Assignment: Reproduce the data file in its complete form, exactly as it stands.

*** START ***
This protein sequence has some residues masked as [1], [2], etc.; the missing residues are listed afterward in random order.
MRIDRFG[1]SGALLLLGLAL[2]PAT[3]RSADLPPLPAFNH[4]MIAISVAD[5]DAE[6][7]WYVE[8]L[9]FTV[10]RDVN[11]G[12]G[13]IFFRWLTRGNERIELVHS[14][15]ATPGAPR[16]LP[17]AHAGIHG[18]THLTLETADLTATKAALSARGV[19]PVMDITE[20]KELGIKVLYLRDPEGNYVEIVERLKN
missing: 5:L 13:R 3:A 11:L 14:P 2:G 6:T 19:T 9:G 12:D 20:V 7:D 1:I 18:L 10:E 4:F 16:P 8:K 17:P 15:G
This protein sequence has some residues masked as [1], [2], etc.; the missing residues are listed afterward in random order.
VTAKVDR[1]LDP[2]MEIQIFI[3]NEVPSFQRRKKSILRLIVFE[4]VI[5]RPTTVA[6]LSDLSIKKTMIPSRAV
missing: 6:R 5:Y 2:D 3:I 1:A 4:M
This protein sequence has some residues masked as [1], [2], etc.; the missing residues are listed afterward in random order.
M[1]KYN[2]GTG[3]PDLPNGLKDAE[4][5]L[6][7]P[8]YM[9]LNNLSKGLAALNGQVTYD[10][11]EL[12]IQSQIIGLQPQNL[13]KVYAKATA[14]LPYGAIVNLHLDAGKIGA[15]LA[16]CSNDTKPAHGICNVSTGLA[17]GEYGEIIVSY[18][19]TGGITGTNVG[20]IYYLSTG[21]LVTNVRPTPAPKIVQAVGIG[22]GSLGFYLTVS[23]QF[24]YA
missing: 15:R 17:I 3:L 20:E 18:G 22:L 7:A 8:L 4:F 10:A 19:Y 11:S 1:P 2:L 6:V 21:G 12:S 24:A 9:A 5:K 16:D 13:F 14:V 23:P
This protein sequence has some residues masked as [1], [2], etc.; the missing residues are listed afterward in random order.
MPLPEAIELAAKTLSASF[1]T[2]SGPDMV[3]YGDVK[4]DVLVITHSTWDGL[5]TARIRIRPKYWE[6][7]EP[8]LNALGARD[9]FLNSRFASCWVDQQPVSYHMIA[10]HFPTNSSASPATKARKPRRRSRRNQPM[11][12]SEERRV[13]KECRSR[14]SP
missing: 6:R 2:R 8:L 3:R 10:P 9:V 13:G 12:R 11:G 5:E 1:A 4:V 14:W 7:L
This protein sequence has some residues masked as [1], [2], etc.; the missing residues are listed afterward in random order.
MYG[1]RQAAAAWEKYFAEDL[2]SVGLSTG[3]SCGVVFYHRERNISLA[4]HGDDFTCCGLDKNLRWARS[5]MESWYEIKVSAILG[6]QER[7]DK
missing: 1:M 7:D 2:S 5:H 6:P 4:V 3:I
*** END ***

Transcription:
This protein sequence has some residues masked as [1], [2], etc.; the missing residues are listed afterward in random order.
MRIDRFG[1]SGALLLLGLAL[2]PAT[3]RSADLPPLPAFNH[4]MIAISVAD[5]DAE[6][7]WYVE[8]L[9]FTV[10]RDVN[11]G[12]G[13]IFFRWLTRGNERIELVHS[14][15]ATPGAPR[16]LP[17]AHAGIHG[18]THLTLETADLTATKAALSARGV[19]PVMDITE[20]KELGIKVLYLRDPEGNYVEIVERLKN
missing: 5:L 13:R 3:A 11:L 14:P 2:G 6:T 19:T 9:G 12:D 20:V 7:D 1:I 18:L 10:E 4:F 16:P 8:K 17:P 15:G
This protein sequence has some residues masked as [1], [2], etc.; the missing residues are listed afterward in random order.
VTAKVDR[1]LDP[2]MEIQIFI[3]NEVPSFQRRKKSILRLIVFE[4]VI[5]RPTTVA[6]LSDLSIKKTMIPSRAV
missing: 6:R 5:Y 2:D 3:I 1:A 4:M
This protein sequence has some residues masked as [1], [2], etc.; the missing residues are listed afterward in random order.
M[1]KYN[2]GTG[3]PDLPNGLKDAE[4][5]L[6][7]P[8]YM[9]LNNLSKGLAALNGQVTYD[10][11]EL[12]IQSQIIGLQPQNL[13]KVYAKATA[14]LPYGAIVNLHLDAGKIGA[15]LA[16]CSNDTKPAHGICNVSTGLA[17]GEYGEIIVSY[18][19]TGGITGTNVG[20]IYYLSTG[21]LVTNVRPTPAPKIVQAVGIG[22]GSLGFYLTVS[23]QF[24]YA
missing: 15:R 17:I 3:L 20:E 18:G 22:L 7:A 8:L 4:F 10:A 19:Y 11:S 1:P 2:L 6:V 21:G 12:S 24:A 9:A 5:K 16:D 13:F 14:V 23:P
This protein sequence has some residues masked as [1], [2], etc.; the missing residues are listed afterward in random order.
MPLPEAIELAAKTLSASF[1]T[2]SGPDMV[3]YGDVK[4]DVLVITHSTWDGL[5]TARIRIRPKYWE[6][7]EP[8]LNALGARD[9]FLNSRFASCWVDQQPVSYHMIA[10]HFPTNSSASPATKARKPRRRSRRNQPM[11][12]SEERRV[13]KECRSR[14]SP
missing: 6:R 2:R 8:L 3:R 10:P 9:V 13:G 12:R 11:G 5:E 1:A 4:V 14:W 7:L
This protein sequence has some residues masked as [1], [2], etc.; the missing residues are listed afterward in random order.
MYG[1]RQAAAAWEKYFAEDL[2]SVGLSTG[3]SCGVVFYHRERNISLA[4]HGDDFTCCGLDKNLRWARS[5]MESWYEIKVSAILG[6]QER[7]DK
missing: 1:M 7:D 2:S 5:H 6:P 4:V 3:I